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I have a custom.js file in which I have several elements that have click and other methods bound to them. The entire file is encapsulated in document.ready() and everything works. However when I do an AJAX post obviously document.ready() is never fired again for the current page. Is there anyway I can get document.ready() to fire again or do I need to have everything in named functions call them form my create.js.erb?

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How does a POST stop document.ready? Also, giving us the names of js files doesn't actually let us see the code. –  tcooc Apr 10 '11 at 7:23
    
like that? stackoverflow.com/q/562229/93732 –  Ahmet Kakıcı Apr 10 '11 at 7:28
    
Pretty simple, when you do an AJAX post the DOM is not reloaded, thus document.ready does not fire again. My question is specifically if there is a way to do that that I am unaware of. The contents of the js file are irrelevant to the question and too long to post. The code in the files are doing standard tag based manipualtion such as $("a").click(function(){return false;}); –  Jason Yost Apr 10 '11 at 7:29

3 Answers 3

up vote 17 down vote accepted

You could always just put everything in one function (named loadfunction or something) and call that function when the document loads, and again when the ajax is loaded. Though it is a hacked together solution, it should work well enough.

So then take everything between $(document).onready(function () { and its end bracket } And put it in function OnloadFunction () { ending with }. Then put $document.onready(OnloadFunction ());

Example: You have

$(document).ready(function () {alert("test");});

It would turn into:

function OnloadFunction ()
{
    alert("test");
}
$(document).ready(OnloadFunction);

Then you can call OnloadFunction whenever you want to.

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1  
To put code on the words, it's something like $(document).ready(function DocReady() { ... }); –  Shadow Wizard Apr 10 '11 at 8:06
    
Look at the edited post ;) –  Ben Apr 10 '11 at 18:06
1  
Yep nice work! :-) –  Shadow Wizard Apr 10 '11 at 20:19
    
Got to hate the trolls that come and vote down your answer without a reason :-/. –  Ben Aug 11 '11 at 2:24
1  
There's a reason, your code is wrong. By doing $(document).onready(OnloadFunction()); you're pushing the return of OnLoadFunction (which is undefined) inside the onready method. –  Myka Eyl Sep 11 '13 at 9:02

I've successfully used a pattern like the following:

First off we must define a .query() plugin.

// jQuery.fn.query() emulates the behavior of .querySelectorAll() 
// by allowing a full/complex selector to be matched against
//a small slice of the dom. 
$.fn.query = function ( selector ) {
    var scopeElms = this,
        scopeIsDoc = scopeElms.length === 1  &&  scopeElms.is('html') ,
        // check for obviously simple selectors.... (needs more elegance)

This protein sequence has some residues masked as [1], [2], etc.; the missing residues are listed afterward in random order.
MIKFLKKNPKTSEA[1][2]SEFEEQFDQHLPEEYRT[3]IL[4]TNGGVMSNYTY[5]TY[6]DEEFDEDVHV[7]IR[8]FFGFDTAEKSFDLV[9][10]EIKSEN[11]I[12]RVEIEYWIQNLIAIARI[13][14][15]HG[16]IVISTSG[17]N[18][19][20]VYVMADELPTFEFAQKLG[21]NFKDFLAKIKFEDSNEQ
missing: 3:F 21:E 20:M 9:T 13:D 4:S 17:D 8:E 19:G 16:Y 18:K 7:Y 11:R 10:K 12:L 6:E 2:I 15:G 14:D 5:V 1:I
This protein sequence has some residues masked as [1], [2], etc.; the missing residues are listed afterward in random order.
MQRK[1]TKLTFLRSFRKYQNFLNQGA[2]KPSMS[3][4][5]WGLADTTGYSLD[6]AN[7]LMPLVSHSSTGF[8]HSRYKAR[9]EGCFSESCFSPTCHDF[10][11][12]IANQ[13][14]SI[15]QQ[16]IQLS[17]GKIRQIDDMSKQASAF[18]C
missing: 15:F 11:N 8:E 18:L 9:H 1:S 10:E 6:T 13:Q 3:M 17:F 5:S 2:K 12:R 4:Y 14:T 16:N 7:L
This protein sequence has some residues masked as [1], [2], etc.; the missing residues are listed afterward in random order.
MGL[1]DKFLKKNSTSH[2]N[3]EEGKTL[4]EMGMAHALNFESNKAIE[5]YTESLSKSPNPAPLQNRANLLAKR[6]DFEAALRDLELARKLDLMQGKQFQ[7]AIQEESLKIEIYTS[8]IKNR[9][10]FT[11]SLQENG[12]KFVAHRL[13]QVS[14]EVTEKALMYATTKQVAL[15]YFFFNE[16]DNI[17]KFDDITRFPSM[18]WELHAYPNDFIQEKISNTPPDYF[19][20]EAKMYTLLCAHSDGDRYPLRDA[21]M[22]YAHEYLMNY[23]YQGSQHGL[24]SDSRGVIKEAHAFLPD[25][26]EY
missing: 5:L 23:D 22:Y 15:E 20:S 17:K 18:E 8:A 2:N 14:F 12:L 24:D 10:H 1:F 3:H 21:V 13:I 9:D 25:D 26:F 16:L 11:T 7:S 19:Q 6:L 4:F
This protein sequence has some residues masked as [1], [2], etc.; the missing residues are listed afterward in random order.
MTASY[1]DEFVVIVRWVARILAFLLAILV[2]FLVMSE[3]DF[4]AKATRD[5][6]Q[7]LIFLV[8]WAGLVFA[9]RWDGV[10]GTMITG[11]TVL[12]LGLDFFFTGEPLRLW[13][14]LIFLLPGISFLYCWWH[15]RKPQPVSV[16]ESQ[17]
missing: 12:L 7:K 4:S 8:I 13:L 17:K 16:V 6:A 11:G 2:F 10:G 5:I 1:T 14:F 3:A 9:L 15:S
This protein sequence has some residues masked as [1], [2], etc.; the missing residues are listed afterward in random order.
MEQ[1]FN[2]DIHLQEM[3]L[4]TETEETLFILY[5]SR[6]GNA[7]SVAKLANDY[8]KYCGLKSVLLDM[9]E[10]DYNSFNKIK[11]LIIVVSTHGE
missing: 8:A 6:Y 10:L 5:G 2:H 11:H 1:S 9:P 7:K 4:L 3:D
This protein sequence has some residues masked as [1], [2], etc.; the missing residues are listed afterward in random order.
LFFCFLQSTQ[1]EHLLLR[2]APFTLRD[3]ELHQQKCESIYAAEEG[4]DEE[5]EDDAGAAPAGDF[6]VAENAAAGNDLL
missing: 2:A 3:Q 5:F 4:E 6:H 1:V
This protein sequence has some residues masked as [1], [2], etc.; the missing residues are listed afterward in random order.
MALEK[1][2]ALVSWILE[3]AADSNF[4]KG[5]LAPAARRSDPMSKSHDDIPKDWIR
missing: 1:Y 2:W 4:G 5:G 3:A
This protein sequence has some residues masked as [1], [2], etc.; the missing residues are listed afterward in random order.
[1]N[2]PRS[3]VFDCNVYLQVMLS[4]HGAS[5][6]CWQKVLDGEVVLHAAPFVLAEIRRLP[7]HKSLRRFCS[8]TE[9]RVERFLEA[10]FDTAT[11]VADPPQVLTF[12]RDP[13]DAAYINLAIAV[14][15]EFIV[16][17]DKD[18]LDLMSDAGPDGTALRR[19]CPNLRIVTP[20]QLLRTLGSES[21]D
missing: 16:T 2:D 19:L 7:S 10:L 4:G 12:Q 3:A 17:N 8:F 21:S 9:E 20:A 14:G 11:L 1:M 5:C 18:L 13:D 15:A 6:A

isComplexSelector = /\s/.test( selector.replace(/\s*([|~*$\^!]?=|,)\s*/g, '$1') ),
        elms;
    if ( scopeIsDoc  ||  isComplexSelector )
    {
      elms = $(selector);
      if ( scopeElms[0] )
      {
        elms = elms.filter(function(){
            var i = scopeElms.length;
            while (i--) {
              if ( scopeElms[i] === this || $.contains(scopeElms[i], this) )
              {
                return true;
              }
            }
            return false;
          });
      }
    }
    else
    {
      elms =  scopeElms.filter( selector )
                  .add( scopeElms.find(selector) );
    }
    return $(elms);
  };

We then write our init function and bind it to the "ready" event, and also to our custom "domupdated" event. Within the init function we use .query() to find elements from either the whole document or just the updated fragment...

// Here we define our DOM initializations
$(document).bind('ready domupdated', function (e, updatedFragment) {
    var root = $( updatedFragment || 'html' );

    // Begin imaginary initialization routines
    root.query('form').validate();
    root.query('.sidebar .searchform input#search').autocomplete();
    // etc...

  });

Then whenever we inject blocks of new elements into the DOM (like when an Ajax request has finished) we then trigger the domupdated event and pass the updated DOM fragment as a parameter - like so:

...
var ajaxedDom = $(xhr.resultText).find('#message');
ajaxedDom.appendTo( '#modal' );

$(document).trigger('domupdated', [ajaxedDom]);

For me, this set up takes all the pain out of initing the DOM. It allows me to maintain a single set of init routines, and focus on the fun things.

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There is a event that triggers after every ajax call. It is called ajaxComplete.

$( document ).ajaxComplete(function() {
    $( ".log" ).text( "Triggered ajaxComplete handler." );
});
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